Arkansas Boys Industrial School
|Arkansas Boys Industrial School|
|Building Style||Single Building|
|Location||Pine Bluff, AR|
On April 25, 1905, Governor Davis approved an act providing for the establishment of a “State Reform School, for the discipline, education, employment and reformation of convicts under the age of eighteen years.” Act 199 provided for white and black students, both male and female, housed in separate quarters. This first reform school was located approximately ten miles west of what were then the Little Rock city limits. Because the location was difficult for farming and sited in dense timber growth, this initial location proved unsatisfactory. In 1915 Julia Houston, the first probation officer from Pine Bluff, presented a bill to have the students moved. At first the proposal was vetoed, but later it was approved by Governor Brough. In 1917, Act 67 of the legislature changed the name of the institution to “Boys Industrial School of the State of Arkansas.” The governor appointed a board whose first responsibility was to acquire a new site.
Captain Geisreiter of Pine Bluff donated 160 acres of land and the citizens of Pine Bluff raised $5,466, some of which was used to purchase 80 adjoining acres. The Act of 1917 provided $5,000 for the purchase of land. The surplus of this amount was used for a building fund. Simple cottages were erected and a detachment of boys was sent to the site to begin clearing the land and cultivating. According to an article in the Graphic, a former Pine Bluff newspaper, on October 26, 1917, the first buildings at the school were temporary frame board and batten structures. Forty additional acres of land were purchased on April 13, 1918, for $1,400. This provided the high ground on which to build the new buildings. In 1919, the legislature appropriated $98,000 for a vast building program and a plan was made for a complex of permanent structures, which included three cottages for boys, a building for the superintendent, a dining hall and a gymnasium. The administration building was also to serve as the superintendent's residence.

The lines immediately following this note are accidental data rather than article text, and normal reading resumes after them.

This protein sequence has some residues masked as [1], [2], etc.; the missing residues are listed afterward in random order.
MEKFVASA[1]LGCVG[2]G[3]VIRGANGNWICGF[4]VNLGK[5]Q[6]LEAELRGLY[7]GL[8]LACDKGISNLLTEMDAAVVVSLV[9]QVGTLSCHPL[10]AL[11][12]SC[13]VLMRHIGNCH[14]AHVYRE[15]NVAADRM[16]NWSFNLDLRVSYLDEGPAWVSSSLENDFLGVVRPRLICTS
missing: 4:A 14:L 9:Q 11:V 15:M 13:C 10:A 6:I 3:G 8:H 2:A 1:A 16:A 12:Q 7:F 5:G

The Legislative Acts of Arkansas, Act 723 of 1923, allocated $125,000 for building expenditures. The Julia Houston Cottage, Tom C. McRae Cottage, a trades building, hospital and additional small cottages were erected. None of these structures remain. By 1935 the Boys Industrial School consisted of a total of 360 acres, the present size of what is now called the Pine Bluff Youth Services Center. No major building programs took place until the 1950s. The Youth Services Center is now a facility for the care and treatment of delinquent youth, males ages 13-18.